It has been made known by Jabar al-Luaibi, Iraq’s Minister of Oil, that Iraq will begin sending Iran approximately 30,000 barrels of oil a day around the end of January. Jabar was quoted saying, “God willing, we will start before the end of the month.” The plan to sell the oil to Iran was announced in November 2017, shortly after the Kurdish Peshmerga were pushed out of Kirkuk, by Iraq’s State Organization for Marketing Oil. SOMO made the bold declaration that they would be sending an estimated 30,000-60,000 barrels a day to the province of Kermanshah in Iran.
The ministry is reporting that more than 100 million barrels total were exported in October 2017 with a revenue totaling upwards of $5.455 billion. When asked about this, the ministry declared that the statistics were “published for the people.” Bijan Namdar Zangeneh, Iran’s Minister of Oil and a Kurd, stated that Iran will probably sign a contract to allow private companies the authorization to evaluate an oil pipeline out of Kirkuk and into Iran, during an November 2017 OPEC meeting in Vienna, Austria.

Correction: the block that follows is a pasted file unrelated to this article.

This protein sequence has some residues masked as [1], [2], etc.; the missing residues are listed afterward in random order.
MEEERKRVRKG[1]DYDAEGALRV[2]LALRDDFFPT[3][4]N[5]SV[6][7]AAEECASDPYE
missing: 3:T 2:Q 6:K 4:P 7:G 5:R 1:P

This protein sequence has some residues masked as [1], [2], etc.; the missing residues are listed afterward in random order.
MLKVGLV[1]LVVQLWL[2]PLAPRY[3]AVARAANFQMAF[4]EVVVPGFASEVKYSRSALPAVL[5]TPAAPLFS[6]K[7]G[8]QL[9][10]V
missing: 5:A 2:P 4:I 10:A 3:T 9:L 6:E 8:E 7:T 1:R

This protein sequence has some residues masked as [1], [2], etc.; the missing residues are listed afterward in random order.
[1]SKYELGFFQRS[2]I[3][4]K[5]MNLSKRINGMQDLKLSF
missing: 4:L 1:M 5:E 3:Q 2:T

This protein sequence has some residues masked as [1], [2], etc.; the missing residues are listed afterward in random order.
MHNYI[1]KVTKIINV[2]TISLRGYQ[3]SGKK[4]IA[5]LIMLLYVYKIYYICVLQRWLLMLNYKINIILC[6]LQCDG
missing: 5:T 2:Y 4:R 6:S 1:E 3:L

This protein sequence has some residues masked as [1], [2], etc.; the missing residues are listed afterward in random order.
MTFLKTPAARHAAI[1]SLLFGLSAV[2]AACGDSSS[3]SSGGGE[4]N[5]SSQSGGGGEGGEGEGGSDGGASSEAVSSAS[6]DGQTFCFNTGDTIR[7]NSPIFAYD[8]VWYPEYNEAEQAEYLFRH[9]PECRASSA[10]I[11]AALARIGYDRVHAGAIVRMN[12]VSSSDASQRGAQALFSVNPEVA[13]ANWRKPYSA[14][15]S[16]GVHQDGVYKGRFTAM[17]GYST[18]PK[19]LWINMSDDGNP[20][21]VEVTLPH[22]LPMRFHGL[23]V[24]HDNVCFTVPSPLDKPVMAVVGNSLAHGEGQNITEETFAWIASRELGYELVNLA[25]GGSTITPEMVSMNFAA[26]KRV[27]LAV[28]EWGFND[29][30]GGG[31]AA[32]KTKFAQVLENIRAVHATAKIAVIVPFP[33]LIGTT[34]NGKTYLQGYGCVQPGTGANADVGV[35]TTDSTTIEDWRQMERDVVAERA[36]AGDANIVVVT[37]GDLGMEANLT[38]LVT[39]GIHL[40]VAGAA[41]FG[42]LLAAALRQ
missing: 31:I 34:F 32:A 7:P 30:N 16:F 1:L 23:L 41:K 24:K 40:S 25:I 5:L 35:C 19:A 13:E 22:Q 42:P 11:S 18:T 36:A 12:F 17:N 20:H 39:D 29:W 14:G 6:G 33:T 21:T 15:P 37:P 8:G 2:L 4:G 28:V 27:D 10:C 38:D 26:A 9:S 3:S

Iraq seized control of the Kirkuk oilfields that same month with the aid of Iranian-backed paramilitary units and the Iraqi Army. Thereafter British Petroleum, the worlds largest oil company also known as BP, was brought in to bring the oilfields to working order. BP attempted to do this previously in 2003 but was halted by the Kurdish Regional Government for reasons pertaining to the legal status of the Kirkuk province.
Because Kurdistan lost the oil fields to Iraq, they can not export oil through a pipeline that ends in Ceyhan, Turkey as previously planned. Nechirvan Barzani, a Prime minister for the Kurdish Regional Government, said the KRG’s revenue “has been slashed by half” after losing Kirkuk and its subsequent oilfields. Because of the KRG oil exportation disputes between the Kurds and Iraqi government, it has been since 2014 that the KRG has received its percentage of Iraq’s federal budget.